THE BACK PAGES

You think I’m joking?

His deadpan turn as cluedout cop Frank Drebin made the Naked Gun movies. And his first comedic film, Airplane!, still defines the spoof genre today. But is Leslie Nielsen actually funny?

JAIME J. WEINMAN May 1 2006
THE BACK PAGES

You think I’m joking?

His deadpan turn as cluedout cop Frank Drebin made the Naked Gun movies. And his first comedic film, Airplane!, still defines the spoof genre today. But is Leslie Nielsen actually funny?

JAIME J. WEINMAN May 1 2006

You think I’m joking?

THE BACK PAGES

His deadpan turn as cluedout cop Frank Drebin made the Naked Gun movies. And his first comedic film, Airplane!, still defines the spoof genre today. But is Leslie Nielsen actually funny?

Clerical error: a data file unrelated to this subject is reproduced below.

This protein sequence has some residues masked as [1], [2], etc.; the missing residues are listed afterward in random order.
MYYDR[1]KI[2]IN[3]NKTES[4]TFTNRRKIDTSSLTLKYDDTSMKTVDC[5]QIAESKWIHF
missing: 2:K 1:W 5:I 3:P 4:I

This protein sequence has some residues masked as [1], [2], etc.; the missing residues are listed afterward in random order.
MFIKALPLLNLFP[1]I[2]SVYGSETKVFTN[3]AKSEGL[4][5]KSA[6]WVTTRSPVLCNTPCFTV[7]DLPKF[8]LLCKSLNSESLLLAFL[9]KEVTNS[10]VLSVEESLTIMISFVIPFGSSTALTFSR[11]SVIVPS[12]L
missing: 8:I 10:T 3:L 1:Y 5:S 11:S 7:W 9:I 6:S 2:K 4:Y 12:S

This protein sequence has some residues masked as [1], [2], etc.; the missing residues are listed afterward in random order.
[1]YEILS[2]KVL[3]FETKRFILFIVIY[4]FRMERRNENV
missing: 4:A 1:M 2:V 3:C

film

JAIME J. WEINMAN

Is Leslie Nielsen funny? The creators of the CTV sitcom Robson Arms certainly think that the veteran Cana-

dian actor, who turned 80 this past February, deserves his prominence as a comedy actor. Gary Harvey and Susin Nielsen (no relation) will add Leslie Nielsen to the cast of their show when it returns for a second season this fall. Asked whether he is funny, they say (via email): “Anyone who says ‘no’ to this question is an idiot!”

If so, the idiots include a critic for the online British magazine Film Focus, who saw Nielsen in Scary Movie IV and wrote: “One wonders if it’s not now time for the old fella to retire.” Or film critic MaryAnnJohanson of www.flickfilosopher.com, who says of Nielsen: “He never has been funny.” Or Mark Bazer, a writer for the Boston Phoenix, who summed up this line of thinking several years ago when he wrote: “Leslie Nielsen is not funny.” Apparently some people think Leslie Nielsen isn’t funny.